Around half of all people with MS experience bowel problems at some time. A common problem is constipation, defined as passing hard stools (poo or faeces) less than three times a week. There is a wide range treatment options including lifestyle changes to diet and exercise which can make a real difference. The aim of this study was to evaluate the effect of abdominal massage as a treatment for constipation.
191 participants who felt their constipation was “bothersome” were recruited at MS centres in the UK and assigned to one of two groups. One group was given advice on improving bowel care plus training in abdominal massage and encouraged to carry out massage for 10 minutes each day for six weeks. The other group was given advice only.
The study found that abdominal massage did improve bowel symptoms, but the effect was small and not statistically significant. The researchers concluded that, while the results do not justify routine use of abdominal massage for everyone reporting constipation, they do indicate that this approach would be worth considering as an additional option to help people manage constipation.
Many people with MS experience bowel problems. A common problem is constipation, defined as passing hard stools (poo or faeces) less than three times a week. This can be accompanied by bloating of your abdomen and discomfort, tiredness and fatigue and loss of appetite. Constipation can cause other symptoms of MS, such as spasticity, to get worse or be more troublesome. It is well known that constipation can affect your self-esteem, energy levels, mood, relationships, sexual activities and your ability to work.
There are many approaches to managing constipation and straightforward lifestyle changes to diet and exercise can make a real difference. There are also a variety of treatment options including laxatives, suppositories and enemas. Massage therapy stimulates gut motility and has shown promise as a treatment for constipation in a small study of people with MS; the aim of this study was to test the effectiveness of abdominal massage in a larger group of people with MS.
How this study was carried out
191 participants who felt their constipation was “bothersome” were recruited at 12 MS centres around the UK. Participants were assigned to one of two groups:
- advice to optimise bowel care
- advice to optimise bowel care plus abdominal massage
Those in the abdominal massage group and/or their carer were taught how to do the abdominal massage and given a DVD and instruction book. A daily massage of 10 minutes duration was recommended. All participants had a weekly phone call from a health professional to check on progress and any changes or difficulties in their bowel management.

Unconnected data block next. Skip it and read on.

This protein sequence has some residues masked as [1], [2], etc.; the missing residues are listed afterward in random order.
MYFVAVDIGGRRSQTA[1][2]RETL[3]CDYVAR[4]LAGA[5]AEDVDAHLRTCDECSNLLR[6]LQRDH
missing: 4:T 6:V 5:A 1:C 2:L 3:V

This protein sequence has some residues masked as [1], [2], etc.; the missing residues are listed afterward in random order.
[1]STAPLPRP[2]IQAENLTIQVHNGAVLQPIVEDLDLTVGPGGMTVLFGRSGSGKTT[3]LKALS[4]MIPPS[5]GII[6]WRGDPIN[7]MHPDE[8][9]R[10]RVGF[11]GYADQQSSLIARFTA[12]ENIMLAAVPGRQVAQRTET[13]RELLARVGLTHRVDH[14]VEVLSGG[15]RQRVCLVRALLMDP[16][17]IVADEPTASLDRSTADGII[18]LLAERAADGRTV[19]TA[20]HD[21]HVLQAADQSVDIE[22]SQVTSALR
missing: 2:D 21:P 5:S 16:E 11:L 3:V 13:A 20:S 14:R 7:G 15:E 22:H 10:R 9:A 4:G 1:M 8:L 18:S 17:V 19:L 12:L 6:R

Participants completed questionnaires at the start of the study, at the end of 6 weeks of intervention and again at 24 weeks and kept a bowel diary for the duration of the study. To further assess the treatment, 20 participants had telephone interviews at the beginning and end of the trial.
At the end of the study, the abdominal massage group recorded a slight, but not statistically significant, improvement in the Neurogenic Bowel Dysfunction Score, a questionnaire which measures overall bowel symptoms. However, at the end of the study, participants in the abdominal massage group did record some important findings. They:
- passed stools more frequently
- felt that they emptied their bowel more completely
- generally took fewer laxatives
- felt better.
Interviews also identified that participants liked the fact that:
- drugs were not involved
- they could do the massage themselves
- there was a lack of adverse side effects.
The study found that abdominal massage lead to an improvement in bowel symptoms, but it was small and not statistically significant. The researchers conclude that while the results do not justify routine use of abdominal massage for everyone reporting constipation, they do indicate that this approach would be worth considering as an additional option to help people manage constipation.
McClurg D, et al.
Abdominal massage plus advice, compared with advice only, for neurogenic bowel dysfunction in MS: a RCT.
Health Technology Assessment 2018 Oct;22(58):1-134
More about abdominal massage and managing constipation
Constipation is a common problem for people with MS. It’s not fully understood how and why constipation happens in MS but one of the causes may be that waste travels through the colon more slowly. As one of the functions of the colon is to reabsorb water, the longer it takes for waste to travel through the colon (known as transit time), the harder and smaller your stools become.
The good news is that there are lots of different ways to reduce constipation, though it may take some experimenting to find what works for you. Some self-management tips for improving constipation include:
- eating regularly
- getting enough fibre
- drinking enough fluids
- exercising regularly
- posture when sitting on the toilet
- giving it time
- reviewing medicines
- and of course, abdominal massage.
There is also a wide range of treatment options such as laxatives, stimulants and enemas. Health professionals, including your MS specialist nurse, GP and continence services can work with you to find the ones that are right for you.
Find out more about bowel problems and constipation on the MS Trust website. You can also download or order a free copy of our recently updated book Managing your bowels.